Covid: School readers needed 'more than ever' to aid literacy

By Alex Pope
BBC News, East

Related Topics
image copyrightSchoolReaders
image captionVolunteer Chris Dowd said he "wasn't sure it was going to work", but children had taken to remote online reading with him

A charity that recruits volunteers to listen to pupils read says it is "going to be needed more than ever" when schools fully reopen.

Schoolreaders, a Bedford-based literacy organisation, says reading attainment has fallen during the lockdowns.

Jane Whitbread, its director, said: "It's almost like we were created for this time; we are needed so much now."

The charity had seen a rise in the number of volunteers, who "can bring a book to life", she said.

"We were vital before Covid, as then one in four children were leaving primary school not reading to the expected standard," said Ms Whitbread.

"Reading skills have fallen even further and research from Juniper Education has shown there's been a 25% drop in year one pupils achieving the expected level of reading from the start of the pandemic to the autumn.

"Getting a child to enjoy reading isn't easy, but it's about volunteers showing interest in the child and exploring the book together.

"A lot of children don't get the opportunity for an adult to do that with them."

image copyrightSchoolreaders
image captionVolunteers were able to hear children read in schools before the first lockdown began in March 2020

The charity places volunteers with schools across the country.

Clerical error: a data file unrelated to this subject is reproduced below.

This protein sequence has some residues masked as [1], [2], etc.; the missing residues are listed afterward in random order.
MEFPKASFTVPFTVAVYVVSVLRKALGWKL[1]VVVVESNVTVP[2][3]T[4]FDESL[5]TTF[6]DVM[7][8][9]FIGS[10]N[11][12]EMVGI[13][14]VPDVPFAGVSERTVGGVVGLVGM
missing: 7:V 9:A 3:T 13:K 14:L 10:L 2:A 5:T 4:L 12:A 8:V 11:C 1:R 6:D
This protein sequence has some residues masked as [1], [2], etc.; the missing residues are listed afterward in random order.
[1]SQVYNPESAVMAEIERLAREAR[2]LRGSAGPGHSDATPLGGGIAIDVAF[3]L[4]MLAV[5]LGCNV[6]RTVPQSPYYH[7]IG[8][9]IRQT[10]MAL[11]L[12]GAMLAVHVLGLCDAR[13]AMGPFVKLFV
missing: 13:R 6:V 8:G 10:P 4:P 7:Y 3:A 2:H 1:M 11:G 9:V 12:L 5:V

Due to lockdown restrictions and safeguarding issues, only children who are in school can interact with volunteers and it has to be online.

Chris Dowd, one of those volunteers, said: "I wasn't sure it was going to work, but it is a joy.

"I love it, the kids love it and the class teacher loves it.

"Being part of Schoolreaders has been one of the highlights of my life."

Andrea Ward, head teacher of Renhold VC Primary near Bedford, said: "We passionately believe that teaching children to read is one of our core purposes and reading culture links directly to children's attainment."

image copyrightSchoolreaders
image caption"Reading is the cornerstone needed in order to access learning and education," said Jane Whitbread

Prof Andy Goodwyn, from the English department at the University of Bedfordshire, said due to the lockdowns "reading ages may have stagnated and, for children from disadvantaged families, such ages may have considerably declined".

"As reading is a key to the whole curriculum there is likely be a knock-on effect on learning in other subject areas," he said.

Organisations like Schoolreaders can play a "significant part to address this huge challenge" he added.

image copyrightSchoolreaders
image captionThe charity has seen its "little army" of volunteers almost double from 1,270 in March 2020 to 2,395 at present

The BBC has asked the Department for Education to comment on the government's plans regarding attainment levels in reading.

Find BBC News: East of England on Facebook, Instagram and Twitter. If you have a story suggestion email

More on this story